In 2003, the late former president Néstor Kirchner rescinded the concession and initiated a case to claim the entire debt, but the negotiation was completely paralyzed.

Only at the beginning of 2017, when Macri was already president, a journalistic investigation revealed that his then Communications Minister, Oscar Aguad, had negotiated the payment of this family debt with the State.

The agreement, which was secretly signed in June 2016, just six months after Macri took office as president, allowed the company to pay around $ 37 million for the debt, but when investigating the case, the prosecutor Gabriela Boquín considered that this figure actually represented a remission, since it implied a reduction of 98.8% of the original debt given the elapsed time (16 years).

A technical analysis ordered by the prosecutor concluded that, in updated values, the real debt was equivalent to 4,277 million pesos (about 285 million dollars of that year) and grew to 70,000 million pesos because that would be the amount in 2033, period in which, according to the agreement signed by the Macrista government, the last agreed installment would be paid.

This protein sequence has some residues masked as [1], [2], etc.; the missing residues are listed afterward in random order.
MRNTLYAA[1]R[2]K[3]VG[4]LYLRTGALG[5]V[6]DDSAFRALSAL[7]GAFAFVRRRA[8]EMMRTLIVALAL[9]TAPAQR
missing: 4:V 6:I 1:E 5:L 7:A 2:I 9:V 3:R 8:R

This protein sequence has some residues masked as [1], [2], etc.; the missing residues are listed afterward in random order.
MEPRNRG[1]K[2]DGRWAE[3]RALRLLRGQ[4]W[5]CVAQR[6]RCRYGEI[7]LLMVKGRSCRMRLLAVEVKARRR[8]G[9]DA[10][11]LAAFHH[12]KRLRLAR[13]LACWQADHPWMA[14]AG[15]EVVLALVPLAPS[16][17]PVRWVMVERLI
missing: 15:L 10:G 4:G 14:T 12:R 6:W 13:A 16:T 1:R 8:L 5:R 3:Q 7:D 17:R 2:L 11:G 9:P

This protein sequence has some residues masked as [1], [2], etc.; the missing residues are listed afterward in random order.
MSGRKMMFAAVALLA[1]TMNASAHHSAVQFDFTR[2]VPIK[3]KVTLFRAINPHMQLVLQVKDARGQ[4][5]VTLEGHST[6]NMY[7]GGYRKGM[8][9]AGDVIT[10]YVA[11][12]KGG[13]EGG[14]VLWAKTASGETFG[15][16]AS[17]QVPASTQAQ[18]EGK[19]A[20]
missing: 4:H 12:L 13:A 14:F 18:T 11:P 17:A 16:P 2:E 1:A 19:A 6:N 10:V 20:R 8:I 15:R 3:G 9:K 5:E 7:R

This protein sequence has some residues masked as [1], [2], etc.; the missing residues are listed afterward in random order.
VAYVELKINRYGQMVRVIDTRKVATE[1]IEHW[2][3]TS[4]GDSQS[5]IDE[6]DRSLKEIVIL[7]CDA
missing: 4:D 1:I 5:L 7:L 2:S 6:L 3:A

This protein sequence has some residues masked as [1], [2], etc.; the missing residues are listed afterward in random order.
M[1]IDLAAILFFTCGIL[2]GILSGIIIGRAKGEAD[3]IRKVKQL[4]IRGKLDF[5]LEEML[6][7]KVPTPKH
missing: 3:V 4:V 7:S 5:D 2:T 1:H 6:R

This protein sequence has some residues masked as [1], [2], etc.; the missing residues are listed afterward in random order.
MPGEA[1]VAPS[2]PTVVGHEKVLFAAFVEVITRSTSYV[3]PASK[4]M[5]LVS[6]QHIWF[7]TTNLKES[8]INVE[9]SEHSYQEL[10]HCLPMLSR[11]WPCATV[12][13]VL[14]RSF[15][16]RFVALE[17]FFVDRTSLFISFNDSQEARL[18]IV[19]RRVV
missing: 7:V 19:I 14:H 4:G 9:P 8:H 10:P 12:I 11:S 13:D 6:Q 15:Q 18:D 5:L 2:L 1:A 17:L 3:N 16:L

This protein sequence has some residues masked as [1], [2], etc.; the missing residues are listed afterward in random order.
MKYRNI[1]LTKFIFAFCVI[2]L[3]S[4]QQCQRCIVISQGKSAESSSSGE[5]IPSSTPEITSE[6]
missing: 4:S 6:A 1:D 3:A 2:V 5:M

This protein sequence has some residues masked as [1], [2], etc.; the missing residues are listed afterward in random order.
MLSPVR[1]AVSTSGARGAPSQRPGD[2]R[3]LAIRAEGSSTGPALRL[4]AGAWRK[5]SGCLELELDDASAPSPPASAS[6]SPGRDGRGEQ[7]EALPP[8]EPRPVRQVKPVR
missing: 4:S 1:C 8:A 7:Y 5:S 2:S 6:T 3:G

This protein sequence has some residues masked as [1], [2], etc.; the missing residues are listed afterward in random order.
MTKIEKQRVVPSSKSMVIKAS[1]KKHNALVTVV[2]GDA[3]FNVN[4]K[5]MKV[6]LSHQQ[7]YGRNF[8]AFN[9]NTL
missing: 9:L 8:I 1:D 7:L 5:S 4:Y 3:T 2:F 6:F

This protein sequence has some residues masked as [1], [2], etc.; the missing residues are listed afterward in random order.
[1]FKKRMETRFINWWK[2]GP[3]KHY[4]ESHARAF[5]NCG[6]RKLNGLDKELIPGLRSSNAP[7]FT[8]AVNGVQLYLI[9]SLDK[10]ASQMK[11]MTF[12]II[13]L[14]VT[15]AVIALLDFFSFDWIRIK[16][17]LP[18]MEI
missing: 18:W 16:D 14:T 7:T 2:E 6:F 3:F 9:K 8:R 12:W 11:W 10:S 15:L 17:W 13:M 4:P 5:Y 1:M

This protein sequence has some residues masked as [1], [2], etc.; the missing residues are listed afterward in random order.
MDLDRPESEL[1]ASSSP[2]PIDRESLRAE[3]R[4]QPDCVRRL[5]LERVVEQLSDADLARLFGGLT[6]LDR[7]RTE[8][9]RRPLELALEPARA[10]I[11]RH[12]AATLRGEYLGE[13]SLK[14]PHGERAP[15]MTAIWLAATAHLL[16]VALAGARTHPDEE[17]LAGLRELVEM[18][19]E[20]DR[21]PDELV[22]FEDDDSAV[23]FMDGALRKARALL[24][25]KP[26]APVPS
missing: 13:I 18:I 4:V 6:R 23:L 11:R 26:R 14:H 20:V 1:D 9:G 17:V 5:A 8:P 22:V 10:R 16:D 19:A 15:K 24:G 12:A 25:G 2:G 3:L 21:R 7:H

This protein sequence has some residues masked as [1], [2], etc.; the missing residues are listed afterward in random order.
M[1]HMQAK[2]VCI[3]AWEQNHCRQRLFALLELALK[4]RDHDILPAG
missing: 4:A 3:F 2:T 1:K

The scandal forced Macri to suspend the agreement, but the payment of the debt remained unsolved. In 2020, when he had already left power, the justice system intervened Correo Argentino and Legal experts verified that the agreement reached in 2016 had been an attempt to harm the State and they concluded that the Macri family owed 5,000 million pesos (about 50 million dollars at the current official price).

The company offered to cover 1,110 million pesos, that is, one fifth, in a single payment, which was rejected by Carlos Zannini, who, as Treasury Attorney, represents the State.

Last July, the Macri Group suffered a severe setback when Judge Marta Cirulli declared the Argentine Mail bankrupt, but a week later reversed the measure in response to an appeal from the company. The political tension generated by the cause is permanent.